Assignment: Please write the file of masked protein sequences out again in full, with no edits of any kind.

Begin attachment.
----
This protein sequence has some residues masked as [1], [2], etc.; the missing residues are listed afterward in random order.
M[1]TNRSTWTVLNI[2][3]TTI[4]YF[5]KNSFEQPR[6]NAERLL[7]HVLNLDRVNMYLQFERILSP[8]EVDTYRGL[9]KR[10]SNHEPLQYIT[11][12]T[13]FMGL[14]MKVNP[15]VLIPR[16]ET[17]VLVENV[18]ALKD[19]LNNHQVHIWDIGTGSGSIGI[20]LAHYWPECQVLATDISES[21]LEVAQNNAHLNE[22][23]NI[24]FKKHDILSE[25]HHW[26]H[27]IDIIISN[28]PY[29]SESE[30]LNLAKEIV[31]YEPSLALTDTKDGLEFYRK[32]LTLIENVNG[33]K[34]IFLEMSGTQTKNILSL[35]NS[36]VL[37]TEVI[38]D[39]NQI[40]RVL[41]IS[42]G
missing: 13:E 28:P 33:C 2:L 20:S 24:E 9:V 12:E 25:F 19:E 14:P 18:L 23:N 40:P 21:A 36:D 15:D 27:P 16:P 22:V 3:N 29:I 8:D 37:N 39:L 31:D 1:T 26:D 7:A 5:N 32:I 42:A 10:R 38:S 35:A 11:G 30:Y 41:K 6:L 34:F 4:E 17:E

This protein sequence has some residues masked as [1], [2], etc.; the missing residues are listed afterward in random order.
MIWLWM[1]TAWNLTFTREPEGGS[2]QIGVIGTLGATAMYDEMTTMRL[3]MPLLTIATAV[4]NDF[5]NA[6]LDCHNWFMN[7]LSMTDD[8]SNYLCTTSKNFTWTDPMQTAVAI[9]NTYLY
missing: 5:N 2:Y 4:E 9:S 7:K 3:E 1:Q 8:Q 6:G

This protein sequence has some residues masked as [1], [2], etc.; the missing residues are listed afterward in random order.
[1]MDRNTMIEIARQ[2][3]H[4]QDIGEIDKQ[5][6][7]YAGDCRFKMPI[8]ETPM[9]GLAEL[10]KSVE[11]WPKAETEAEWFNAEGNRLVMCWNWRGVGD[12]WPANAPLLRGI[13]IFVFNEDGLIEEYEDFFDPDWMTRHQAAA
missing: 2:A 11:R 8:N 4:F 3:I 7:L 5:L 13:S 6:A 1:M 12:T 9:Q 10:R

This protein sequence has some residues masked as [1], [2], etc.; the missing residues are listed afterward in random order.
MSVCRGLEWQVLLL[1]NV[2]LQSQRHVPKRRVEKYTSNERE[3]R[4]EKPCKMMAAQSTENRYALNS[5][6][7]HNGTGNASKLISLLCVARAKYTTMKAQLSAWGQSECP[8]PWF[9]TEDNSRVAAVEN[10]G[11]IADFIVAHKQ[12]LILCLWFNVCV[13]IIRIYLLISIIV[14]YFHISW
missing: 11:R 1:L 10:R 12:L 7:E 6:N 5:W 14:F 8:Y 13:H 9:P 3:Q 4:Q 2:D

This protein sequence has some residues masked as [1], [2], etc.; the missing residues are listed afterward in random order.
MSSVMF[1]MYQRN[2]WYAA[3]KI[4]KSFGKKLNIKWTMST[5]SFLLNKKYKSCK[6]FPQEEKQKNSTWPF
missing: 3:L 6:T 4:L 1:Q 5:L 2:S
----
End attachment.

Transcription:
This protein sequence has some residues masked as [1], [2], etc.; the missing residues are listed afterward in random order.
M[1]TNRSTWTVLNI[2][3]TTI[4]YF[5]KNSFEQPR[6]NAERLL[7]HVLNLDRVNMYLQFERILSP[8]EVDTYRGL[9]KR[10]SNHEPLQYIT[11][12]T[13]FMGL[14]MKVNP[15]VLIPR[16]ET[17]VLVENV[18]ALKD[19]LNNHQVHIWDIGTGSGSIGI[20]LAHYWPECQVLATDISES[21]LEVAQNNAHLNE[22][23]NI[24]FKKHDILSE[25]HHW[26]H[27]IDIIISN[28]PY[29]SESE[30]LNLAKEIV[31]YEPSLALTDTKDGLEFYRK[32]LTLIENVNG[33]K[34]IFLEMSGTQTKNILSL[35]NS[36]VL[37]TEVI[38]D[39]NQI[40]RVL[41]IS[42]G
missing: 13:E 28:P 33:C 2:L 20:S 24:E 9:V 12:E 25:F 19:E 14:P 18:L 23:N 40:P 21:A 36:D 15:D 27:P 16:P 22:V 3:N 29:I 8:D 37:N 39:L 31:D 1:T 26:D 7:A 5:N 32:I 42:A 10:R 38:S 35:A 11:G 30:Y 41:K 6:L 34:F 4:E 17:E

This protein sequence has some residues masked as [1], [2], etc.; the missing residues are listed afterward in random order.
MIWLWM[1]TAWNLTFTREPEGGS[2]QIGVIGTLGATAMYDEMTTMRL[3]MPLLTIATAV[4]NDF[5]NA[6]LDCHNWFMN[7]LSMTDD[8]SNYLCTTSKNFTWTDPMQTAVAI[9]NTYLY
missing: 5:N 2:Y 4:E 9:S 7:K 3:E 1:Q 8:Q 6:G

This protein sequence has some residues masked as [1], [2], etc.; the missing residues are listed afterward in random order.
[1]MDRNTMIEIARQ[2][3]H[4]QDIGEIDKQ[5][6][7]YAGDCRFKMPI[8]ETPM[9]GLAEL[10]KSVE[11]WPKAETEAEWFNAEGNRLVMCWNWRGVGD[12]WPANAPLLRGI[13]IFVFNEDGLIEEYEDFFDPDWMTRHQAAA
missing: 2:A 11:R 8:N 4:F 3:I 7:L 5:L 13:S 6:A 1:M 12:T 9:Q 10:R

This protein sequence has some residues masked as [1], [2], etc.; the missing residues are listed afterward in random order.
MSVCRGLEWQVLLL[1]NV[2]LQSQRHVPKRRVEKYTSNERE[3]R[4]EKPCKMMAAQSTENRYALNS[5][6][7]HNGTGNASKLISLLCVARAKYTTMKAQLSAWGQSECP[8]PWF[9]TEDNSRVAAVEN[10]G[11]IADFIVAHKQ[12]LILCLWFNVCV[13]IIRIYLLISIIV[14]YFHISW
missing: 11:R 1:L 10:R 12:L 7:E 6:N 5:W 14:F 8:Y 13:H 9:P 3:Q 4:Q 2:D

This protein sequence has some residues masked as [1], [2], etc.; the missing residues are listed afterward in random order.
MSSVMF[1]MYQRN[2]WYAA[3]KI[4]KSFGKKLNIKWTMST[5]SFLLNKKYKSCK[6]FPQEEKQKNSTWPF
missing: 3:L 6:T 4:L 1:Q 5:L 2:S